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In 1997, James Cameron released Titanic, a breathtaking recreation of the infamous 1912 disaster. It was a cinematic marvel, transporting audiences back to that terrible night, enabling them to feel as if they were experiencing the grandeur and horror for themselves. 15 years later, James Cameron has released Ghosts of the Abyss, a documentary taking audiences to the bottom of the ocean and into the real Titanic to witness sights unseen for over 100 years.
He came up with a perfect title in Ghosts of the Abyss, encapsulating the ethereal nature of revisiting this historic location. Unlike his previous film, this isn’t movie magic, but pure reality. Cameron and his amazing team of engineers and scientists developed the equipment that would allow them to take cameras into the depths of the ship to capture underwater imagery that has never been seen. As we are touring the ship, live-action recreations occasionally play out over the footage of the ship both in order to help the audience visualize where we are in the ship as well as to keep an emotional connection running throughout.
In doing this, it is impossible to forget that what we are being shown is the result of a true tragedy. These recreations make it much harder to intellectualize the grandeur of the imagery as we are constantly reminded of the loss of life. It’s a canny way of keeping the focus on what really mattered that night.
Serving as a sort of narrator through the film is Bill Paxton, star of several of Cameron’s films. He actually goes down to the Titanic and while some of his sequences above water are a little hokey, he does a great job highlighting the significance of what is happening during the actual dives. Two remote control cameras (nicknamed Jake and Elwood) were used to tour the Titanic itself, and as the footage is playing in Paxton’s sub, you can tell that his role in this film goes beyond performance into genuine awe.
While this is a fascinating film, it isn’t perfect. I truly appreciate the recreations and what they accomplish, but they can come across slightly over-the-top. In addition, there is a lot of fascinating footage of the ship, including some beautifully ornate craftsmanship, but there is also a lot of obsession over various locations such as the bedrooms that don’t really show us anything that exciting. At 60 minutes, the film tends to drag and the wonder eventually does start to wear off.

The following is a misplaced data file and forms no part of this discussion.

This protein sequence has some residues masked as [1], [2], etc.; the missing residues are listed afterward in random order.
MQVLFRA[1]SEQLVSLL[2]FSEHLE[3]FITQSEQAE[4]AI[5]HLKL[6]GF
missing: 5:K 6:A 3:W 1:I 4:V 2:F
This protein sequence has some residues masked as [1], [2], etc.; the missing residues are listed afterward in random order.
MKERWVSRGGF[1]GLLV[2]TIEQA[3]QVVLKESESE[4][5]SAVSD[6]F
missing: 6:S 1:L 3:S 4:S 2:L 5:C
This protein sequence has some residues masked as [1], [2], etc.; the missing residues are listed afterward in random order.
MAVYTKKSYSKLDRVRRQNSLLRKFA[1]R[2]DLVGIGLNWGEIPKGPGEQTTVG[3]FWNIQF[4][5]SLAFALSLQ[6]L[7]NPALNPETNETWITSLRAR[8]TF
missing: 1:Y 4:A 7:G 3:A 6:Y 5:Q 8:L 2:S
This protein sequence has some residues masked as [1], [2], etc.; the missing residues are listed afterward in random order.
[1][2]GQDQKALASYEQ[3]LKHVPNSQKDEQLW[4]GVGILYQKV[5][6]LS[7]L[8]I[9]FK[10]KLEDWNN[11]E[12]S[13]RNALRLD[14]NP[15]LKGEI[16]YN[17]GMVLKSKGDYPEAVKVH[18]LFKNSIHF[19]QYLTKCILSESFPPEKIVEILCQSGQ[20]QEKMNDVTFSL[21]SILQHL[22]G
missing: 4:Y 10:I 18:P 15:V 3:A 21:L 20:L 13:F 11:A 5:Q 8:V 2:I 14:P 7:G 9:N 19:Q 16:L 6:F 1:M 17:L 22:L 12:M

The newly released 3-Disc Combo Pack has a 90 minute extended feature on the Blu-Ray and the DVD, but not the 3D version of the film. The 60 minute version already feels long, and the 90 minute cut really feels dragged out. There is no need to devote that extra half an hour, when the 60 minute cut shows more than enough.
The best way to view the film, by far, is on the 3D Blu-Ray. It’s a stunning experience, much like Cameron’s Avatar. As in that film, he uses the 3D to create the effect of a window, making the viewer feel as if they are in the picture rather than having the picture come out of the screen. Only once, when showing off a piece of equipment early in the film, does he resort to 3D gimmickry. While the underwater footage doesn’t convey the same depth of footage as the footage above water, it’s still an impressive presentation and a remarkable way to take this voyage.
There are only two extra features beyond the extended cut and 3D viewing. The first is a 30 minute documentary entitled “Reflections from the Deep,” which is exactly what you’d expect. There are several interviews, and a more detailed analysis into the creation of the film. Overall, while interesting, it’s pretty dry and not necessarily worth the time. The other feature is a two minute segment about a prank played on Cameron involving cheese sandwiches.
While I still consider the 1997 film a landmark cinematic event, I have to hand it to Cameron for bringing the emotion home in Ghosts of the Abyss. Seeing this location as a real entity, with furniture, dishes, etc. still in place, truly sells the reality of what happened. This was a devastating event, a tragedy that should never be forgotten. And thanks to his efforts here, along with the 1997 film, it never will.